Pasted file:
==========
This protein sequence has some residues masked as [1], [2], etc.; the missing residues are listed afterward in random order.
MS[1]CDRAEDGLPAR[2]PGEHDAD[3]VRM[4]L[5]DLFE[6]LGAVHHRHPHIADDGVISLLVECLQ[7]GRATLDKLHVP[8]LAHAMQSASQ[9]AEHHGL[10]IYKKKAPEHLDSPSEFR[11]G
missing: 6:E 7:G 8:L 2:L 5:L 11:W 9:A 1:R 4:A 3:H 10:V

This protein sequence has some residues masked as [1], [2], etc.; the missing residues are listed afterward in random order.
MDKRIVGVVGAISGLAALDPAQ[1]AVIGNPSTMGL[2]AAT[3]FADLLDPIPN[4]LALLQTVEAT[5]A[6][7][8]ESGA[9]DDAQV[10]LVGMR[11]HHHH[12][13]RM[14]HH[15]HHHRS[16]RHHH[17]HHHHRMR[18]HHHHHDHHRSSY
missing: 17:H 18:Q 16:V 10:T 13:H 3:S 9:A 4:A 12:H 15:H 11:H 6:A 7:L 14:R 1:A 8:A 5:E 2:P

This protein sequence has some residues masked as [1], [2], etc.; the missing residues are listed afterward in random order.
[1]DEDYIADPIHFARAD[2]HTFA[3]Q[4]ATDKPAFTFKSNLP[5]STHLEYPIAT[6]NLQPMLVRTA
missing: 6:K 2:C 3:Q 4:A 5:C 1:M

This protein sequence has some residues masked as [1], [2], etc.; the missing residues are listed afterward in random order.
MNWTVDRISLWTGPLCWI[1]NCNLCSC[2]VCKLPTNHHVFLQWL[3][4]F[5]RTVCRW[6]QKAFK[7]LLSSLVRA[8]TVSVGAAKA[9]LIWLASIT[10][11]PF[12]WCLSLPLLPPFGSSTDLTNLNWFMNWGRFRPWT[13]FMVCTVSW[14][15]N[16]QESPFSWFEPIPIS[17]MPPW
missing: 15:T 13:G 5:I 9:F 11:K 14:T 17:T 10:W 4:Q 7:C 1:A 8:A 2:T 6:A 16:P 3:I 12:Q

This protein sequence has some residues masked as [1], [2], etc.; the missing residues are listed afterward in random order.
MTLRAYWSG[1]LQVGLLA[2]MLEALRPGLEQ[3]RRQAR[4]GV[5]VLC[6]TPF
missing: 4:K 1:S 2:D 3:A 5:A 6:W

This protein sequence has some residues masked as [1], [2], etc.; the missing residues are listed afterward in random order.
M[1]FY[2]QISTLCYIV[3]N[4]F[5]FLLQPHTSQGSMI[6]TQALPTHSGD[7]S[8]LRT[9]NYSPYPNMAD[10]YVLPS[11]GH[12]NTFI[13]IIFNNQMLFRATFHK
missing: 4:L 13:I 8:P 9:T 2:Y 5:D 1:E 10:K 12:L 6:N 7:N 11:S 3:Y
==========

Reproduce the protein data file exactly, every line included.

This protein sequence has some residues masked as [1], [2], etc.; the missing residues are listed afterward in random order.
MS[1]CDRAEDGLPAR[2]PGEHDAD[3]VRM[4]L[5]DLFE[6]LGAVHHRHPHIADDGVISLLVECLQ[7]GRATLDKLHVP[8]LAHAMQSASQ[9]AEHHGL[10]IYKKKAPEHLDSPSEFR[11]G
missing: 6:E 7:G 8:L 2:L 5:L 11:W 9:A 1:R 4:A 3:H 10:V

This protein sequence has some residues masked as [1], [2], etc.; the missing residues are listed afterward in random order.
MDKRIVGVVGAISGLAALDPAQ[1]AVIGNPSTMGL[2]AAT[3]FADLLDPIPN[4]LALLQTVEAT[5]A[6][7][8]ESGA[9]DDAQV[10]LVGMR[11]HHHH[12][13]RM[14]HH[15]HHHRS[16]RHHH[17]HHHHRMR[18]HHHHHDHHRSSY
missing: 17:H 18:Q 16:V 10:T 13:H 3:S 9:A 4:A 12:H 15:H 11:H 6:A 7:L 14:R 1:A 8:A 5:E 2:P

This protein sequence has some residues masked as [1], [2], etc.; the missing residues are listed afterward in random order.
[1]DEDYIADPIHFARAD[2]HTFA[3]Q[4]ATDKPAFTFKSNLP[5]STHLEYPIAT[6]NLQPMLVRTA
missing: 6:K 2:C 3:Q 4:A 5:C 1:M

This protein sequence has some residues masked as [1], [2], etc.; the missing residues are listed afterward in random order.
MNWTVDRISLWTGPLCWI[1]NCNLCSC[2]VCKLPTNHHVFLQWL[3][4]F[5]RTVCRW[6]QKAFK[7]LLSSLVRA[8]TVSVGAAKA[9]LIWLASIT[10][11]PF[12]WCLSLPLLPPFGSSTDLTNLNWFMNWGRFRPWT[13]FMVCTVSW[14][15]N[16]QESPFSWFEPIPIS[17]MPPW
missing: 15:T 13:G 5:I 9:F 11:K 14:T 17:T 10:W 4:Q 7:C 1:A 8:A 2:T 6:A 16:P 3:I 12:Q

This protein sequence has some residues masked as [1], [2], etc.; the missing residues are listed afterward in random order.
MTLRAYWSG[1]LQVGLLA[2]MLEALRPGLEQ[3]RRQAR[4]GV[5]VLC[6]TPF
missing: 4:K 1:S 2:D 3:A 5:A 6:W

This protein sequence has some residues masked as [1], [2], etc.; the missing residues are listed afterward in random order.
M[1]FY[2]QISTLCYIV[3]N[4]F[5]FLLQPHTSQGSMI[6]TQALPTHSGD[7]S[8]LRT[9]NYSPYPNMAD[10]YVLPS[11]GH[12]NTFI[13]IIFNNQMLFRATFHK
missing: 4:L 13:I 8:P 9:T 2:Y 5:D 1:E 10:K 12:L 6:N 7:N 11:S 3:Y